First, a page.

Francisco Schools Banish Junk Food
Distributed by Parents Advocating School Accountability
Editorial, San Francisco Chronicle, August 24, 2003
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San Francisco students will soon say goodbye to snack bar
lunches consisting of nachos or colossal hamburgers washed down
with Cokes in bucket-sized containers.
When school opens this week, San Francisco will begin
implementing arguably the healthiest food regimen of any school
district in the nation.
Oakland has already junked soda sales in its schools, as has
Berkeley. Together, the districts are putting the Bay Area at
the forefront of the battle against childhood obesity.
That's where the Bay Area should be. The healthier "California
cuisine" pioneered here shouldn't only be the province of
patrons of upscale restaurants. A school-based version is long
These districts have wisely decided that schools should be
teaching kids healthy eating habits, not endangering their
health by feeding them products of little or no nutritional
Eliminating calorie-laden foods from our schools won't solve the
problem of childhood obesity. But it is a good place to start.
In the face of the district's own predictions that the new
policies could cost the district as much as $200,000, we commend
Superintendent Arlene Ackerman and her staff for working to
implement the healthy foods resolution passed by the school
board last February. "We are moving ahead on all fronts," Lorna
Ho, a special assistant to Ackerman, told us.
In snack bar lines known as beaneries, students will be able to
buy fresh deli sandwiches, soups, salads and sushi. Food
portions themselves will be downsized. All foods will have to
exceed the federal government's "food of minimal nutritional
These are all positive changes. We're disappointed the district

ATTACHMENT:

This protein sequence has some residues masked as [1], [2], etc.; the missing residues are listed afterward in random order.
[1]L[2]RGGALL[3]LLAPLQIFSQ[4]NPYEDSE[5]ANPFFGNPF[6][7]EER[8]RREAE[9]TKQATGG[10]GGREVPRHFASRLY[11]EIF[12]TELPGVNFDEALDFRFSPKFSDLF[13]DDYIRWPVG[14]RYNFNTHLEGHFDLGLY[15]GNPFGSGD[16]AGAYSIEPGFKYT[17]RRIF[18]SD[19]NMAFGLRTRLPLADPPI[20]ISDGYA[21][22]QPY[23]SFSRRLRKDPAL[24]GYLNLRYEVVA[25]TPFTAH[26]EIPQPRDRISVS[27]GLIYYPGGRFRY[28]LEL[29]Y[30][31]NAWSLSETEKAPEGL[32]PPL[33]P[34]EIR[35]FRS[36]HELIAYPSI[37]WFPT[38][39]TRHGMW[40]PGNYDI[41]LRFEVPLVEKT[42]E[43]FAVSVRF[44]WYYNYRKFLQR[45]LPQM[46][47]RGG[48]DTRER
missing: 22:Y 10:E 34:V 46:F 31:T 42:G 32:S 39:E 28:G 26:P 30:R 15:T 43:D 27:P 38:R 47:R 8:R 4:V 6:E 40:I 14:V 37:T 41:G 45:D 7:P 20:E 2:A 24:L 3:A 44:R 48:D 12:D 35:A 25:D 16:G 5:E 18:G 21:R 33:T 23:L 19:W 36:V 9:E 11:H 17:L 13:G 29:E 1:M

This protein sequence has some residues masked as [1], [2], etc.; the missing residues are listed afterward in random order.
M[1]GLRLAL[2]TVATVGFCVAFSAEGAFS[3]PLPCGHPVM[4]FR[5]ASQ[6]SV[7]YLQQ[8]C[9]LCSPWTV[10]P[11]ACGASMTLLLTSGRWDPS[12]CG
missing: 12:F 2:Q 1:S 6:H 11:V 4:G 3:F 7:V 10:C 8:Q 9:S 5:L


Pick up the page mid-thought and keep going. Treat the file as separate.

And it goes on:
is moving more cautiously to eliminate junk foods from vending
machines located outside school cafeterias. Beginning next
January, the machines will be emptied of sodas. And candy bars
will be replaced with snacks such as Nutri-grain fruit bars,
Rice Krispie treats and sunflower seeds.
Fundraising sales of old-time favorites like Hershey bars, See's
candy, and Slim Jims will also be banned beginning next year.
Now that that the district has embarked on an ambitous path
toward student health, we urge administrators -- and parents --
to take on the problem of vending machines and fund-raising
The pioneering food program is the result of pressure brought by
a determined group of parents, and builds on a successful pilot
project at Aptos Middle School. Aptos showed that kids won't
starve when offered nutritious foods, and that schools can
actually make more money doing so.
Some students will grouse about having to eat string cheese
instead of Snickers bars. But we trust school officials, parents
and students will work to overcome whatever obstacles may come
up. Now it is up to other school districts to follow Oakland and
San Francisco's lead.
What You Can Do
If you are a San Francisco parent or student, urge your school
principal to implement the new guidelines immediately. Call the
district at (415) 241-6565 to get a copy.
If you live outside San Francisco and want your local school to
provide healthier foods, encourage school board members to adopt
a policy similar to San Francisco's lead.
For more information on healthy school food, and for a free
downloadable guide to getting rid of junk food in your child's
school, go to www.pasasf.org.
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